On Sunday we helped a young family from our small group move into their new townhouse. While we moved boxes from their old apartment to their new, larger home, I thought deep thoughts.
Okay, that’s not entirely true. I thought a lot about ice cream because the day was hot and I was really sweaty. But I did think a few deep things before the sweat shorted out my brain cells.
I stood in their apartment-sized kitchen and looked around with fresh eyes. I’ve spent the last few years thinking about simple living and minimalism, so I pretended we were moving into that very apartment. It was a very exciting mental exercise, and I think I could have found a spot for almost everything we need in the kitchen. Easy? No. Possible? Yes.
Considering that I spent the first years of my marriage desperate for a real house with a real kitchen, this means I’m either mentally unstable or I’m actually learning something from all the simple living blogs I read.
While we can’t discount my probable mental instability, we can at least agree that it’s fun to look back at life and think about all the things we could have done differently. I wonder what would have happened if we’d chosen to move into a larger rental like our friends just did. They considered buying a house, but realized it’s not a good time for their family to be making long-term housing solutions. So they found an affordable option with a yard and a washer and dryer, and decided to be content with renting for the near future.
I’m proud of them. When we were their age I thought we had no other option but to buy a home. I think we could have saved ourselves a lot of hassle over the years if I’d been content to rent a while longer.
But try telling that to a hysterical mother of a five-month-old who has to drag her laundry to the laundromat every week. Between the laundry and hauling the groceries up the stairs, I wanted a house and I wanted it RIGHT THEN. So we bought one. And we catapulted ourselves into taxes and repairs and the world’s ugliest bathroom, coupled with the world’s dumbest floorplan. Also, the house had the world’s most dangerous stairs.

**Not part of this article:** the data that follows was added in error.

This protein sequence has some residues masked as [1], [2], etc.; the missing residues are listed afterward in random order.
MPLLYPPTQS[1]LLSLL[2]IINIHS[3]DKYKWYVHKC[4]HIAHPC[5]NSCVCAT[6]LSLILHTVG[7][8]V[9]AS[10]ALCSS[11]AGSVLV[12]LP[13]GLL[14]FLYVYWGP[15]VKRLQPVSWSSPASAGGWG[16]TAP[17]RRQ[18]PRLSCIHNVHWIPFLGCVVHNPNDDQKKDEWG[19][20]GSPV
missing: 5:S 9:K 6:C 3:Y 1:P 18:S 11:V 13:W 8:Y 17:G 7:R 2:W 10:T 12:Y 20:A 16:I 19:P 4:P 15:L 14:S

Renting a while longer probably wouldn’t have been that terrible, is all I’m saying. We certainly could have solved the laundry problem without catapulting us into an ugly bathroom problem. I wish I would have at least looked at other options and calmed my nutty self down.
I’m sure there would have been other problems if we’d rented longer, because no choice in life is ever perfect. We would have been throwing money down the tubes in rent, but guess what– after we bought our house the market plummeted, so we just threw our money down a mortgage tube, instead. So even that huge point has been wiped out by the cold, hard truth of our experience.
I’ve learned a lot of things through the cold, hard reality. And that’s why it’s so fun to watch our young friends make their own decisions. I encourage them with this thought– it’s all sort of a giant crapshoot, really. You’re always benefiting somehow, and losing out somehow. Everyone gets to decide what benefits and sacrifices mean the most to them, and go from there. The best decisions can be wiped out in an instant from circumstances beyond your control.
So if you’re living in a tiny apartment, be thankful for the good parts. If you’re living in your starter house, be thankful for that. And if you’re almost forty and have already made a lot of your big life choices, watch your younger friends and offer a few words of encouragement when you can. That time of life is so hard, and every choice feels so important, and they need an old person to tell them it’s all going to be okay.
Because it is, you know. It’s all going to be okay.